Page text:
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What does renters insurance cover?
We help you customize your insurance so you only pay for what you need.
How much is renters insurance?
Generally, how much you pay depends on a number of things, including where you live and the value of your belongings. Renters insurance shouldn’t be one-size-fits-all, that’s why it’s so important your personal needs are accounted for. When you get a renters quote with Liberty Mutual we’ll make it easy to understand the coverage that’s right for you, so you only pay for what you need.
You can get Renters Insurance from Liberty Mutual for as little as $5 a month.
Who is renters insurance right for?
It’s simple – if you rent your home and wish to protect your belongings, then renters insurance is right for you.
We offer coverage for every type of rental property, including:
- Small apartments
- Large apartments
- Stand-alone homes
- And more
The amount of coverage you need will depend on how much stuff you have to protect, not the kind of home you rent
Understand your renters coverage options
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Don’t just take our word for it, The Simple Dollar has named Liberty Mutual best for renters insurance discounts. Find out how much you can save when you start your quote.
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Renters insurance: Common questions
Renters insurance is for tenants renting an apartment, condo, or home. Coverage generally protects the following for a renter:
- Personal property (your belongings)
- Liability and medical payments (if an accident should occur and legal action is taken)
- Additional living expenses (if your home becomes unlivable from damage)
Additional renters coverages can be added to a policy, including special coverage for jewelry and/or other high value items.
It’s important to note that renters insurance is different from home and landlord insurance, both of which are intended for property owners and won’t provide the specific coverage a renter needs.
Determining how much coverage you need begins with how much stuff you need to protect.
The more stuff you need to protect, the higher the limit you should consider. Take inventory of your belongings prior to quoting, that way you have a better general idea of the coverage limit you’d like to select. This includes your clothes, electronics, furniture, kitchenware, jewelry, and other items you own.
Liability comes standard with a Liberty Mutual Renters policy. This coverage means you're protected if you, your family member, or your pet injures someone or their property.
You can also consider no-fault medical coverage, which means your insurance company will foot the bill for someone's medical bills if they're injured in your home.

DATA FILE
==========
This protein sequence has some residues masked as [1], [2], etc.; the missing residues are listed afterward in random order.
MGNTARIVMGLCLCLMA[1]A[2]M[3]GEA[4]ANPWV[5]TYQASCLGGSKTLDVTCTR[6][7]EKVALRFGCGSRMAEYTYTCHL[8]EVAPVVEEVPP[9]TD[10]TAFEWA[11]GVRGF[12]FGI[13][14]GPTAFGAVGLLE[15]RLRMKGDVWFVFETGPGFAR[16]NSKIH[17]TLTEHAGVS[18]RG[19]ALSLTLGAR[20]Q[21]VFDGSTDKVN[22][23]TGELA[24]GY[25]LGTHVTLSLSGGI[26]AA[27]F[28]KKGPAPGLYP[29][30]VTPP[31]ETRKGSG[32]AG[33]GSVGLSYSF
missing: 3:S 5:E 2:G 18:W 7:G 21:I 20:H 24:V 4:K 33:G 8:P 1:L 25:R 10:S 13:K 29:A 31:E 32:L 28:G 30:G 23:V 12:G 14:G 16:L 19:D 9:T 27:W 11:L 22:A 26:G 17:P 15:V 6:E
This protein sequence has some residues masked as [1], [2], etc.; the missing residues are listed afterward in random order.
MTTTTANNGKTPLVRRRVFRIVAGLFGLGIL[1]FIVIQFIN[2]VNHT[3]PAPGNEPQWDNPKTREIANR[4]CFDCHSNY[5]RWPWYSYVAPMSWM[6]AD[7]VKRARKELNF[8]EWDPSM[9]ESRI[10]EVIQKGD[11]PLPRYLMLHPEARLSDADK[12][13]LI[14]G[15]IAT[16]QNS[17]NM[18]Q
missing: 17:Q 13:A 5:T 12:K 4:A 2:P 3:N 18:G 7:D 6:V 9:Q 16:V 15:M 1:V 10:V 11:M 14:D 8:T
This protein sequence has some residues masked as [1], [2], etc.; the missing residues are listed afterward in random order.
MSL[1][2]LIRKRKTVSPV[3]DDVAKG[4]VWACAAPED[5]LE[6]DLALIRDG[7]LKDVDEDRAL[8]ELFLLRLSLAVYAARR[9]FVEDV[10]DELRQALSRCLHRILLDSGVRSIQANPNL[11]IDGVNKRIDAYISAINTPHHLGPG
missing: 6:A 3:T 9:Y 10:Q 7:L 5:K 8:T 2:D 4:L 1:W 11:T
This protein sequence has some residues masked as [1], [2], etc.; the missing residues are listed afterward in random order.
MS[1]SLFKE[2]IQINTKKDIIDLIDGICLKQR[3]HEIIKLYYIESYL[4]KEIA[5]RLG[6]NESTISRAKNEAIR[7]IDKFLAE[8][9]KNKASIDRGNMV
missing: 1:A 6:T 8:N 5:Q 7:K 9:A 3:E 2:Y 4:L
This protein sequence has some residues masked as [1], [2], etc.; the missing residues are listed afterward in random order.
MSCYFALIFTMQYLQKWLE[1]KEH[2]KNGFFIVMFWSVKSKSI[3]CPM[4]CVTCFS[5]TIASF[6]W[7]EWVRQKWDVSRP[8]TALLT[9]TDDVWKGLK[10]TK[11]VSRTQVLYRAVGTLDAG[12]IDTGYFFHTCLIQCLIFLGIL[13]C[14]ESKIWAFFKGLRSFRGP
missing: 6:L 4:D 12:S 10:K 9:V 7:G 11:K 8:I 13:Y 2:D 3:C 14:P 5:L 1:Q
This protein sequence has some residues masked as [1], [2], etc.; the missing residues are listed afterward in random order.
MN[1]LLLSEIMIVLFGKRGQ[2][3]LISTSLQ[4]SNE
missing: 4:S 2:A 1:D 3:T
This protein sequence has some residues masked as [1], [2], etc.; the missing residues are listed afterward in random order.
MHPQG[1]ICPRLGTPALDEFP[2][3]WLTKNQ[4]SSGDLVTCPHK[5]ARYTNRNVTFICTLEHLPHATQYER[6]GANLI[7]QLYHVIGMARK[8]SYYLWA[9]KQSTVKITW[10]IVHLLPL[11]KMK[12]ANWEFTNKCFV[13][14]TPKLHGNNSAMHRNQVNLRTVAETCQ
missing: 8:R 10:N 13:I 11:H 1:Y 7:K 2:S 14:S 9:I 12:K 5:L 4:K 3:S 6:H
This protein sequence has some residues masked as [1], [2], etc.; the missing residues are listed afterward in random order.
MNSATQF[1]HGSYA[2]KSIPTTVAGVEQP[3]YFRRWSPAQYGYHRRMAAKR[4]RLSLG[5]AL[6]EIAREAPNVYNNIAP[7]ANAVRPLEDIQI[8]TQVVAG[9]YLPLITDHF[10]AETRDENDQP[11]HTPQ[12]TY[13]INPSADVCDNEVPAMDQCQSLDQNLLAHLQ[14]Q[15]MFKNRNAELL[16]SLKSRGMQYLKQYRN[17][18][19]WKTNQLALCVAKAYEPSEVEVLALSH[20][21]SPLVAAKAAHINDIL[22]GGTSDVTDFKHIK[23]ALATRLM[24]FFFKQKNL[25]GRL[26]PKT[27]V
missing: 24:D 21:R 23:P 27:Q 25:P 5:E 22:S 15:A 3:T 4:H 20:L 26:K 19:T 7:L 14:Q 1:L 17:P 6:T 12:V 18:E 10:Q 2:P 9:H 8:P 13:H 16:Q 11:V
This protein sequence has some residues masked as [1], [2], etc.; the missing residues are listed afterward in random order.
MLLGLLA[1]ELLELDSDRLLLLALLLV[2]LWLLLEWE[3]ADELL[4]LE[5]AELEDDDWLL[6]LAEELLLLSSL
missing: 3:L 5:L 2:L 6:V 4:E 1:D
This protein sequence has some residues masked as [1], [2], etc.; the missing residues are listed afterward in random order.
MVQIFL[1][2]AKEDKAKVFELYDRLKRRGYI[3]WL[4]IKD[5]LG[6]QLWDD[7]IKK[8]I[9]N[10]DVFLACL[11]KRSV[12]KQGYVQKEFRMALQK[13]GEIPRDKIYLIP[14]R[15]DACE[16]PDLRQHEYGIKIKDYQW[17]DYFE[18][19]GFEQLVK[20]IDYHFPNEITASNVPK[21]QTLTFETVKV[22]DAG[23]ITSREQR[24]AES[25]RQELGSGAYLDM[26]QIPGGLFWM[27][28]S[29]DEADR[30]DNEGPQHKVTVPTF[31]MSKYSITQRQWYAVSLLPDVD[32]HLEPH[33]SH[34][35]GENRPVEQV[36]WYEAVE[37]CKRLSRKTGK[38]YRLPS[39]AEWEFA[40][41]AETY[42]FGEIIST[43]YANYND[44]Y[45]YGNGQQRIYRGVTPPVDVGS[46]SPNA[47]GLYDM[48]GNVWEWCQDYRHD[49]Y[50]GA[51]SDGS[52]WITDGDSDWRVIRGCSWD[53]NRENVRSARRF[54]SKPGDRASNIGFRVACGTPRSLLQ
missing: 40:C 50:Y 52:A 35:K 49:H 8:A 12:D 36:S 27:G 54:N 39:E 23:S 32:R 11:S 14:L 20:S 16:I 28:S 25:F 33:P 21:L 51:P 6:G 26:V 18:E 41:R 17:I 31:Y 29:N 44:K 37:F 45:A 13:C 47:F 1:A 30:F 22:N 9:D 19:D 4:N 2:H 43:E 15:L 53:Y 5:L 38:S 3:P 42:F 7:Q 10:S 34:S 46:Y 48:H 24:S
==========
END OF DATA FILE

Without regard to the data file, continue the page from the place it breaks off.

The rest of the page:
Your policy's liability portion could also cover the cost of a lawyer to defend you in court and the cost of court awards, up to your policy's limit. These limits usually start at about $100,000, but you can choose to buy more coverage.7
Finally, here's a helpful way to think about the cost of your policy:
More coverage + lower deductible = higher premium
Less coverage + higher deductible = lower premium
Your landlord may be insured, but that doesn’t necessarily mean you’re protected in the event of an accident.
Landlord insurance covers the investment of the landlord, e.g. their property. This includes:
- Property damage due to weather; this includes interior damage that may impact the renter, including ceiling and wall damage
- Vandalism to the exterior of your home
- Water damage in the event of a pipe burst
We hate jargon as much as you do, which is why we’ve broken down the most common terms you’ll want to understand when comparing, purchasing, and using renters insurance.
The initial amount you are responsible for before coverage kicks in. In most cases, this amount is simply deducted from your payout after a claim. For example, if your deductible is $500 and you have a $2,000 claim, you will receive $1,500
The total amount that you pay for an insurance policy.
Actual cash value
The current market value of lost or damaged property at the time of loss. This usually factors in depreciation (the devaluation of something over time).
The cost to replace a damaged item with a new brand new one.
Additional living expenses
Any necessary expenses you incur while you're unable to be in your home due to a covered loss.